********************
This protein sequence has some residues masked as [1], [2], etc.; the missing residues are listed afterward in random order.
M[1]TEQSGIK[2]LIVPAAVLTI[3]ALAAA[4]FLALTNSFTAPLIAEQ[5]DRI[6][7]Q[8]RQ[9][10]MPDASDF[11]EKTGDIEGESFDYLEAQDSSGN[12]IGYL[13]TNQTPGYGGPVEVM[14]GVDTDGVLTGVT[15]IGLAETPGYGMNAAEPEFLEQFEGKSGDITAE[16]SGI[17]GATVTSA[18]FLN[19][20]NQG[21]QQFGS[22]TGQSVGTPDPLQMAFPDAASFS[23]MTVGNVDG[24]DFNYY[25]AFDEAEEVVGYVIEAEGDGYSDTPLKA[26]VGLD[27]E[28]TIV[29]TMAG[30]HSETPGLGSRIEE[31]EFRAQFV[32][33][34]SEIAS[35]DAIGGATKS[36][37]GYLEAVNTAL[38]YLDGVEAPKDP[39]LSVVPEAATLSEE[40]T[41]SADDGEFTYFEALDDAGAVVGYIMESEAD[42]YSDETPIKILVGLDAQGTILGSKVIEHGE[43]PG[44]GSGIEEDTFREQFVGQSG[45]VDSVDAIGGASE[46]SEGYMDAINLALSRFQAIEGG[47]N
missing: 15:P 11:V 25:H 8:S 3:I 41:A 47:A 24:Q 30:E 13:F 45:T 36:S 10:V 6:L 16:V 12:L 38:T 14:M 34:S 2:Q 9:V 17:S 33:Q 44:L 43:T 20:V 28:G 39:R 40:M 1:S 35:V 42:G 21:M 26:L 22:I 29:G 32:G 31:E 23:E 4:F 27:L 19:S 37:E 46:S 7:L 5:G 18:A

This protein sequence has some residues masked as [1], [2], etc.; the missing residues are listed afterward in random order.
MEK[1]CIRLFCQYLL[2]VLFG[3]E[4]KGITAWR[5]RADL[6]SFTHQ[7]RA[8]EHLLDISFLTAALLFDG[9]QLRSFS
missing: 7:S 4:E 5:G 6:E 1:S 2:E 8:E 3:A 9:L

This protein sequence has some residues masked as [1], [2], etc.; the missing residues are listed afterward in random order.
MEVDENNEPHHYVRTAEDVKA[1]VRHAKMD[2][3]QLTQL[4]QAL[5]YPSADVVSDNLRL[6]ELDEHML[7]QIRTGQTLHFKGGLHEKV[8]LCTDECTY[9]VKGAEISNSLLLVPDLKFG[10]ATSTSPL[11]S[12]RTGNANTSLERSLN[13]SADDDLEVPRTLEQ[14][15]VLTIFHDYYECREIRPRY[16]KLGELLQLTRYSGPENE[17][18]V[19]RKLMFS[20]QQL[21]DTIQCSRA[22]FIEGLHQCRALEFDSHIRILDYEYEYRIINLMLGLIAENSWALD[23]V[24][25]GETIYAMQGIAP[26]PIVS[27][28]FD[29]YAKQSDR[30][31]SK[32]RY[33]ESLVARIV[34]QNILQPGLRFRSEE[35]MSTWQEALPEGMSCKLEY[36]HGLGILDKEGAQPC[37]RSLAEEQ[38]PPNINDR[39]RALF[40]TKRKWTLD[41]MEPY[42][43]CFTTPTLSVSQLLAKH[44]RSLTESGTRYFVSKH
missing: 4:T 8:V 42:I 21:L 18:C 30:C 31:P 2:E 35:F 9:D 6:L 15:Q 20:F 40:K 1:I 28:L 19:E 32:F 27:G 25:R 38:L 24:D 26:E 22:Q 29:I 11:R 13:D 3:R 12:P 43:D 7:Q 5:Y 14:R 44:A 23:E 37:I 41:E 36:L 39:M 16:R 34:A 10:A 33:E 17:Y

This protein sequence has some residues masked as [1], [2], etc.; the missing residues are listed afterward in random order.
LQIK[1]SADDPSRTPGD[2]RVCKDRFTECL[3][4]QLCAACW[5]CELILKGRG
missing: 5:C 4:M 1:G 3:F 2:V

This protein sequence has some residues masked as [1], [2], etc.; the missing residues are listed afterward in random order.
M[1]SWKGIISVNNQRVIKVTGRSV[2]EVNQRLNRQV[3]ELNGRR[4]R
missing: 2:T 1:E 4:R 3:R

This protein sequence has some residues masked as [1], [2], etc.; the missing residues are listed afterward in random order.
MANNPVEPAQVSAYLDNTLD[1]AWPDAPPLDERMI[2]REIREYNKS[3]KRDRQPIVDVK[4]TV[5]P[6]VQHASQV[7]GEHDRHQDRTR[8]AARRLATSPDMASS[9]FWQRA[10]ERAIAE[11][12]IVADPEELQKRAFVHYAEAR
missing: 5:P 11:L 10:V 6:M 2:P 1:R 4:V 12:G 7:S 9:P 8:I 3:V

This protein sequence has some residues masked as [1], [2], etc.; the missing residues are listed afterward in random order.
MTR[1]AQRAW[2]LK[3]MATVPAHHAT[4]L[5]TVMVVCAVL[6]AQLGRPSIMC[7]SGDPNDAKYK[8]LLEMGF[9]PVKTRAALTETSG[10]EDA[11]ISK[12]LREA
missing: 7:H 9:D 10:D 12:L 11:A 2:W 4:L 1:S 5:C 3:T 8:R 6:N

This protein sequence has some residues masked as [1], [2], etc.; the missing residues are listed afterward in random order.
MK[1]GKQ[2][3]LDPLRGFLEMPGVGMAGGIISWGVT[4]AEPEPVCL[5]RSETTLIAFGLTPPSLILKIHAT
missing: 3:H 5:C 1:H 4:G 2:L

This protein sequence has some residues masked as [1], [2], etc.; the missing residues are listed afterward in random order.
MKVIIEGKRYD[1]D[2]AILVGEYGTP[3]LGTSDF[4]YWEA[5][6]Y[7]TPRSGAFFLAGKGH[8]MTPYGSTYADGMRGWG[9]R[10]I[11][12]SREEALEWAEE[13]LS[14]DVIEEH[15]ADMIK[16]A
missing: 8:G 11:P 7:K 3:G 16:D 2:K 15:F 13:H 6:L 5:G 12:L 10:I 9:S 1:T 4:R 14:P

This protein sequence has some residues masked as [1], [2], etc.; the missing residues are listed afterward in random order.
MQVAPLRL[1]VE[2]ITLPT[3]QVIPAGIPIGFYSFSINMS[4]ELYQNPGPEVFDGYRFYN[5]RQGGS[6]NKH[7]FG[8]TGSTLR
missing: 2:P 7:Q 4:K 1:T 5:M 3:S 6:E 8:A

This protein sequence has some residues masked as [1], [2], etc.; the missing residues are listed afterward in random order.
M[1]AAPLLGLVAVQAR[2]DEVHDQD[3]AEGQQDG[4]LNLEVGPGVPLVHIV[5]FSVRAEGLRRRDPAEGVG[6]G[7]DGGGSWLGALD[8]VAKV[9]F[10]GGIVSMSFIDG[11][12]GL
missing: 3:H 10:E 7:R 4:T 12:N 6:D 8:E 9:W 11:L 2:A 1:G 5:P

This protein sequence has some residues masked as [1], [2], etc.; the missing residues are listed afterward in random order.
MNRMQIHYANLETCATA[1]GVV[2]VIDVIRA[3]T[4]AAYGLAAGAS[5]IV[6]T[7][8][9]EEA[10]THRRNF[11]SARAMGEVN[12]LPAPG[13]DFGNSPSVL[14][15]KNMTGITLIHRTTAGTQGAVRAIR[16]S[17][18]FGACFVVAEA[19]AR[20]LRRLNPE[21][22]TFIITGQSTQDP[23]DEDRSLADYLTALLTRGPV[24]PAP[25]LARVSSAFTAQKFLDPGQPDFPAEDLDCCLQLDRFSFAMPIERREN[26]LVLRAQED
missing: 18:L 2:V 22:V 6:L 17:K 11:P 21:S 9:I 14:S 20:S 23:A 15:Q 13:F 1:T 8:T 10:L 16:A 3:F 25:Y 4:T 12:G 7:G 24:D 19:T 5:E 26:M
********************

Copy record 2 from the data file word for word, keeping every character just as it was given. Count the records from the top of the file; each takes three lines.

This protein sequence has some residues masked as [1], [2], etc.; the missing residues are listed afterward in random order.
MEK[1]CIRLFCQYLL[2]VLFG[3]E[4]KGITAWR[5]RADL[6]SFTHQ[7]RA[8]EHLLDISFLTAALLFDG[9]QLRSFS
missing: 7:S 4:E 5:G 6:E 1:S 2:E 8:E 3:A 9:L